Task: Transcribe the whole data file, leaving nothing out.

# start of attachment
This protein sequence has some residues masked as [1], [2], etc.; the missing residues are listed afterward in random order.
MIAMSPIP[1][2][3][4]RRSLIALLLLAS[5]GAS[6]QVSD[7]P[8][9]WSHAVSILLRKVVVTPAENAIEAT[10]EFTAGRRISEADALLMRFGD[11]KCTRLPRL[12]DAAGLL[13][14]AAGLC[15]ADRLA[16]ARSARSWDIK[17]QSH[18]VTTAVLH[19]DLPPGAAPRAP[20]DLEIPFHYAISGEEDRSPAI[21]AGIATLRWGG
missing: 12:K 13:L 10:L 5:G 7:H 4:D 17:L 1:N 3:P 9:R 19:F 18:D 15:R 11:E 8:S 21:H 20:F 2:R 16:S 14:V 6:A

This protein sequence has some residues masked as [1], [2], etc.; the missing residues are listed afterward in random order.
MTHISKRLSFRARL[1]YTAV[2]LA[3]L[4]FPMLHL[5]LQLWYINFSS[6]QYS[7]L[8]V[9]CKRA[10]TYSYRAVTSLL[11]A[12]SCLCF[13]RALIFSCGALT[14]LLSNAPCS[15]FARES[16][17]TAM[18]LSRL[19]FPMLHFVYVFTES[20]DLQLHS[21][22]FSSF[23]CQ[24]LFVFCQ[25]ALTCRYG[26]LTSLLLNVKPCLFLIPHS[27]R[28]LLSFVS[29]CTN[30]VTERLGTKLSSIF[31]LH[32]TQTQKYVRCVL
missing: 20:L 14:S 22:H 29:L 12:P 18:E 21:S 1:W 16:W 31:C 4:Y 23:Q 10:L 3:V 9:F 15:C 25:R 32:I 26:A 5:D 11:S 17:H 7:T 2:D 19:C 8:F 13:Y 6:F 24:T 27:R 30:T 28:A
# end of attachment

This protein sequence has some residues masked as [1], [2], etc.; the missing residues are listed afterward in random order.
MIAMSPIP[1][2][3][4]RRSLIALLLLAS[5]GAS[6]QVSD[7]P[8][9]WSHAVSILLRKVVVTPAENAIEAT[10]EFTAGRRISEADALLMRFGD[11]KCTRLPRL[12]DAAGLL[13][14]AAGLC[15]ADRLA[16]ARSARSWDIK[17]QSH[18]VTTAVLH[19]DLPPGAAPRAP[20]DLEIPFHYAISGEEDRSPAI[21]AGIATLRWGG
missing: 12:K 13:L 10:L 5:G 7:H 4:D 17:L 1:N 3:P 9:R 19:F 18:D 15:R 11:E 8:S 21:H 20:F 2:R 16:S 14:V 6:A

This protein sequence has some residues masked as [1], [2], etc.; the missing residues are listed afterward in random order.
MTHISKRLSFRARL[1]YTAV[2]LA[3]L[4]FPMLHL[5]LQLWYINFSS[6]QYS[7]L[8]V[9]CKRA[10]TYSYRAVTSLL[11]A[12]SCLCF[13]RALIFSCGALT[14]LLSNAPCS[15]FARES[16][17]TAM[18]LSRL[19]FPMLHFVYVFTES[20]DLQLHS[21][22]FSSF[23]CQ[24]LFVFCQ[25]ALTCRYG[26]LTSLLLNVKPCLFLIPHS[27]R[28]LLSFVS[29]CTN[30]VTERLGTKLSSIF[31]LH[32]TQTQKYVRCVL
missing: 20:L 14:S 22:H 29:L 12:P 18:E 21:S 1:W 16:W 31:C 4:Y 23:Q 10:L 3:V 9:F 15:C 25:R 32:I 26:A 5:D 11:S 17:H 7:T 2:D 19:C 8:F 13:Y 6:F 24:T 27:R 30:T 28:A